A former Nickelodeon animator and a Facebook employee teamed up to create social fiction in Hawk Funn, a story told via Facebook, Twitter and the Internet.
|Scooped by Gus Leagre|
Steve Lowtwait and Michael Smith may have just revolutionized storytelling.
It kind of reminds me of those old Choose Your Own Adventure books. I would drool over those when I was little. Being given the ability to influence the character's decisions drew me in so much, it didn't matter how awful and uncreative the stories were. I still loved them. It immerses you deep in the story and provides an investment and connection to the characters that previously could only be obtained by masterful storytelling. True audience participation is a powerful tool and once it is utilized by already great storytellers, the results are incomprehensible.
Now, what if you took that power, applied it to the modern age, and made it relevant to people over the age of 10? You get Lowtwait and Smith's genius creation of "Social Fiction." This consists of a story told through not just social media, but, in theory, all of the internet. Their first (as well as *the* first) story of this kind is that of Hawk Funn and his family. Just by liking Hawk's Facebook page, you get real time updates on this fictional character's life, just as if he was one of your internet friends. You can also comment on his posts with the large chance that he or one of his family members will respond, and perhaps even take your advice into consideration. It's not just Facebook either, there is a website for the company Hawk works for as well as Twitter accounts and more. Instead of just seeing a story play out, you get to peek into the character's lives as if they were really here.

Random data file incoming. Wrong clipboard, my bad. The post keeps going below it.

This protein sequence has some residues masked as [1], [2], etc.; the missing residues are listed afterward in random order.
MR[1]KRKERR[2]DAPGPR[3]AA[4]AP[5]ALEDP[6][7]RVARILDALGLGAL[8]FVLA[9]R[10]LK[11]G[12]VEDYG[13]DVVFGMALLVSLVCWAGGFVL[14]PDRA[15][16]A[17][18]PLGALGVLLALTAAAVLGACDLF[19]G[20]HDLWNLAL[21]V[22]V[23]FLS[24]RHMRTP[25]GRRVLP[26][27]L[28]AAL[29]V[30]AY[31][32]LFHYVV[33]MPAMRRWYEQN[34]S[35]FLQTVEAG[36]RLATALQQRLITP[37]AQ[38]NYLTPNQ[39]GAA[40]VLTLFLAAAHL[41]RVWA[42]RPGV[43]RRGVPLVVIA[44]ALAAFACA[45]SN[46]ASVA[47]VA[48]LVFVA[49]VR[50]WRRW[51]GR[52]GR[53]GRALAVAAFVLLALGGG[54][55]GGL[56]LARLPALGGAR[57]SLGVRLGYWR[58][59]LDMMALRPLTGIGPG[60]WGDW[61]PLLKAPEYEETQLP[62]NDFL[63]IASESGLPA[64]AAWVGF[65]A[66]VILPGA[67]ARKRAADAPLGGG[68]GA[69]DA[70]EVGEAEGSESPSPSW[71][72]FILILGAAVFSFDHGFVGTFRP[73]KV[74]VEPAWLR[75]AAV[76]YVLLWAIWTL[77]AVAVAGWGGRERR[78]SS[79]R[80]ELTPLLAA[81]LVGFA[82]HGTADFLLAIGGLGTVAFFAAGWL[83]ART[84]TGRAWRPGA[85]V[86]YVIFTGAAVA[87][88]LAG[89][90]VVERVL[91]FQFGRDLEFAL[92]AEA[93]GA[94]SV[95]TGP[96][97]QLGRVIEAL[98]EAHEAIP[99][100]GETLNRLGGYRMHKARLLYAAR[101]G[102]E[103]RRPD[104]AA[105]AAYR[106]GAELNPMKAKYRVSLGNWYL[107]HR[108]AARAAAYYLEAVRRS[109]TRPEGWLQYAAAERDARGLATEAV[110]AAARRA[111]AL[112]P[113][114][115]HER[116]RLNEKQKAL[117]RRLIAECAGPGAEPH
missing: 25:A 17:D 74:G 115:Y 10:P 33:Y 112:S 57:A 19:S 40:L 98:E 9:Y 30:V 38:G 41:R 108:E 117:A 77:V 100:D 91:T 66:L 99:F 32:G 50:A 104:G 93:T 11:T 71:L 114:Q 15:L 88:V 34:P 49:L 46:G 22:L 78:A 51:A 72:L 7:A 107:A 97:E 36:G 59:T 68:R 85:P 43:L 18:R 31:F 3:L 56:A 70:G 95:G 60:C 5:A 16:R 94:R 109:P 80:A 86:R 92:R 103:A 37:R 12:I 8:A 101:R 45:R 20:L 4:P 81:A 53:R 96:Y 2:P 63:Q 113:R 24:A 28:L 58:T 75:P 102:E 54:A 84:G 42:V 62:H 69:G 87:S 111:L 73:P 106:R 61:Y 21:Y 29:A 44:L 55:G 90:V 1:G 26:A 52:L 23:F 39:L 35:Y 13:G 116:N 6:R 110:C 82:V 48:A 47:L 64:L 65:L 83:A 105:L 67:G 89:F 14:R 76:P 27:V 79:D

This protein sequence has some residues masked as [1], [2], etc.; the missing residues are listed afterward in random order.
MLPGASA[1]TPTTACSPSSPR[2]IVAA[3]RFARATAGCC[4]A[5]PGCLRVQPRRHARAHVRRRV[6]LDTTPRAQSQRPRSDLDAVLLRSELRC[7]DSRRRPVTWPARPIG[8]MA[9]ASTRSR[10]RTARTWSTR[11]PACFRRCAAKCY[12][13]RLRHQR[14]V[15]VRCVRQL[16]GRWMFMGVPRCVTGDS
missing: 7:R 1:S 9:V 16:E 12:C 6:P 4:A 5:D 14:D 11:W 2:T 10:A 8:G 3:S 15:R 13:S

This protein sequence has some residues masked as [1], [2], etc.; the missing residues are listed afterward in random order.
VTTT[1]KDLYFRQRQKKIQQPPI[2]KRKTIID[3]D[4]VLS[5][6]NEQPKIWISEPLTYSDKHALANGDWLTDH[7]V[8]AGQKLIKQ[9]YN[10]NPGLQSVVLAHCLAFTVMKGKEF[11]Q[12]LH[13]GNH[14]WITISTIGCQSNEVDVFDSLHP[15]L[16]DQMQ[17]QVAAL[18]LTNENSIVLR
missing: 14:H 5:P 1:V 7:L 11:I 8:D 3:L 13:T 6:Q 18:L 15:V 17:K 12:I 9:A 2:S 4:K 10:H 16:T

They've found a way to make the audience part of the story beyond the purposeless "What's Gonna Happen Next?!?" polls adorning the sides of entertainment and TV station sites. And while the story of the Funn family may not appeal to you, this idea goes so far beyond that. Storytelling in all forms is affected by this: TV shows, books, movies, comics, everything. It provides an ingenious way to keep characters in the lives of those that have connected with them after the original medium has ended. For example: How about a realtime continuation of the stories of Ted, Robin, Barney, Lily, and Marshall in How I Met Your Mother after the mother has been met? Sure it would take upkeep, and frequent attention, but what story doesn't?
This form could usher in a new era of the way stories are thought of and written. And I'd like to think it will be an even better one.